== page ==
Former Carson dogcatcher ‘Critter Capers’ now in print
For those who have wondered what an animal control officer — or dogcatcher — does, the late Lee Wittek has told all about it in a soon-to-be released book.
Before he died in 1999, Wittek wrote “Critter Capers,” edited by Maggie Mitchell.
Veterinarian Gary L. Ailes says of Wittek, “Lee was a fine gentleman, ready to be your best friend or lock horns to the end, depending on you. The true size of his heart comes through in this short rendition of his life.”
Wittek’s full name was Everett Lee Wittek. For 20 years, he was Carson City’s “dogcatcher.”
He kept a journal of his experiences in dealing with animals and people and kept meaning to put it into book form. But like many amateur writers, he just didn’t get around to translating those notes into a book. Then he met Carson City newcomer Maggie Mitchell, a professional writer and editor.
“These tales would make a good book,” Mitchell said. So she made them into “Critter Capers.”
The G-rated book is stories about Wittek’s animal experiences. It’s warm and personal, and obviously not the product of a major publishing house. Carson City readers will be able to identify with many of the sites and events that are retold.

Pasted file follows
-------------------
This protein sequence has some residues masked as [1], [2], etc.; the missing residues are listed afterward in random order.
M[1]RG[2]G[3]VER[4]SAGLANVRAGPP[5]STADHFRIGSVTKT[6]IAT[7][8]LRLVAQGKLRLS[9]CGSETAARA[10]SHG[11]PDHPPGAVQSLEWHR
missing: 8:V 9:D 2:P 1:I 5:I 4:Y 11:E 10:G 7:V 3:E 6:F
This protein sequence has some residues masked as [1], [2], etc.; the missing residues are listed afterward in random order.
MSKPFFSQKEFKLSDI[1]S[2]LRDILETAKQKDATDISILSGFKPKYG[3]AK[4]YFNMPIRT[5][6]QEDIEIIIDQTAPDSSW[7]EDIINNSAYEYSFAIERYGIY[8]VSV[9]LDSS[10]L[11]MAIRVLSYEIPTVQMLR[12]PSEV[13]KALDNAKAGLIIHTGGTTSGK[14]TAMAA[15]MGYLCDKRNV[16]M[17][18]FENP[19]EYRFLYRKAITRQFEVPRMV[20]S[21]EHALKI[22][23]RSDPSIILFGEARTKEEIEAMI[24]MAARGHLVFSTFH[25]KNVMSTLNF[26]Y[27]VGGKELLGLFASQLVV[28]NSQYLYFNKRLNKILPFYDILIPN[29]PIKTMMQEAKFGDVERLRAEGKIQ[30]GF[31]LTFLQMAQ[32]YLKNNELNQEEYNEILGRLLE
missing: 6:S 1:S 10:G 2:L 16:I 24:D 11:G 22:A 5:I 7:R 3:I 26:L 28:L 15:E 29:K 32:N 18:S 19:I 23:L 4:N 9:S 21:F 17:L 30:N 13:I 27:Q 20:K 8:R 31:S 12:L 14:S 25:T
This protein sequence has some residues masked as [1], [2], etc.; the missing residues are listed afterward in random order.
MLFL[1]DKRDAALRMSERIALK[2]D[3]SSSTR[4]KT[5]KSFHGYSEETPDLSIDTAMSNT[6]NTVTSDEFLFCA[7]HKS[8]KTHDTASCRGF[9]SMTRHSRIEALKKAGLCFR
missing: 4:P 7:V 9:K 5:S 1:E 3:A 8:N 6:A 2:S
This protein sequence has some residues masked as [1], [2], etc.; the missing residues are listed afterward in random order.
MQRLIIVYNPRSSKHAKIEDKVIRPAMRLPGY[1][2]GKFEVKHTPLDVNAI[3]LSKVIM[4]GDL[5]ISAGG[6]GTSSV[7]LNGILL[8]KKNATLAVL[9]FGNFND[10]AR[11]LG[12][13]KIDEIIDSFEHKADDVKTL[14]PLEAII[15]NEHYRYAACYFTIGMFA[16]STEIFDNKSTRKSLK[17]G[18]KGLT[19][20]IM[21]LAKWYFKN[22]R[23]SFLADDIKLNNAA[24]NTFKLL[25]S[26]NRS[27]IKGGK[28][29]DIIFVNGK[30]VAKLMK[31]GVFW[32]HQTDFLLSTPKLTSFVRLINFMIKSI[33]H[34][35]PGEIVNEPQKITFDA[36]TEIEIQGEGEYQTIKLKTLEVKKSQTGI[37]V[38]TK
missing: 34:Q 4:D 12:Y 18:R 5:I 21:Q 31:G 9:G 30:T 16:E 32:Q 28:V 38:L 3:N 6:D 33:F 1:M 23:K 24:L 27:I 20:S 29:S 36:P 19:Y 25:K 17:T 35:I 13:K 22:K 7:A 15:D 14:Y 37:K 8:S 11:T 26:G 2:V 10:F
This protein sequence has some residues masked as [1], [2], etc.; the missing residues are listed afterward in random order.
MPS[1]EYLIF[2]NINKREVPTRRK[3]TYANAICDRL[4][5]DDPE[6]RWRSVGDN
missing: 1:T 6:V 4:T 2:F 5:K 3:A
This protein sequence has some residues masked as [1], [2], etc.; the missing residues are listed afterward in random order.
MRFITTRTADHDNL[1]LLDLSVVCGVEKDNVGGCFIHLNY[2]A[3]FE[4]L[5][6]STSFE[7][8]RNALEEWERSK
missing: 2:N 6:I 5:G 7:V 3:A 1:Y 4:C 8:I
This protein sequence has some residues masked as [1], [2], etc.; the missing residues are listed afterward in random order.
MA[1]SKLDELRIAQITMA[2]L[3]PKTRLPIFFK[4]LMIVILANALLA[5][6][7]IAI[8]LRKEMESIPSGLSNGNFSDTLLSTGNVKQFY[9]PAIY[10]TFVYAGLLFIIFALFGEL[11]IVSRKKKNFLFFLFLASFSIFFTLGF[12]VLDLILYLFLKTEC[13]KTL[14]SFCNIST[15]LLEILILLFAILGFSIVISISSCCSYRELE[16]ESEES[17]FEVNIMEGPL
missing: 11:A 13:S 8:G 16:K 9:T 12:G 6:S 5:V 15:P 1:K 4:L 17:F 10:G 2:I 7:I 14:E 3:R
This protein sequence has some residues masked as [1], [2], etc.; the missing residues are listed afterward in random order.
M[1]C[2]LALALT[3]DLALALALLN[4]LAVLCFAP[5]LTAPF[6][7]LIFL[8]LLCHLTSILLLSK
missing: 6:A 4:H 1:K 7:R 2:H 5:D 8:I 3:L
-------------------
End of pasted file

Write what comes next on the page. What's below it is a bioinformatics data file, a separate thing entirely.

In the chapter “Down the Well,” Wittek recounts his adventures in trying to hoist a horse out of a concrete well. Seems the owner rode the horse over a well covered with aging boards, which couldn’t sustain the horse’s weight.
Quarters were tight, but Wittek and another man finally got nylon web slings under the horse and used a backhoe to hoist it. When the horse was freed, the crowd yelled its approval. No praise rose for the two men who had to make their way out of the well without the help of the backhoe.
A veterinarian came up to Wittek after the rescue and praised the effort. “But why didn’t you just hook him up by the tail and lift him up?” the vet asked. Didn’t seem like a good idea, but the vet insisted it was possible to lift the full weight of a horse by the tail, which could take the strain.
Wittek didn’t believe him and later asked other vets. “I wouldn’t want to be below the horse,” said one horse doctor.
Wittek died March 18, 1999. Before then, he reviewed the galley proofs of his book. It must have brought a smile or two to the one-time accountant, law student and gentle man with a love for animals unprotected in modern urban environments.
An unusual aspect of the book is that in its e-book form, available at http://www.crittercapers.com), it interacts with the reader, giving off real sounds appropriate to the photo or highlighted words.
— To order the paper version of the book, call (800) 247-6533 or try atlasbooks.com or amazon.com. The book is designed by Syd Brown (BBM Press) and retails for $15.95.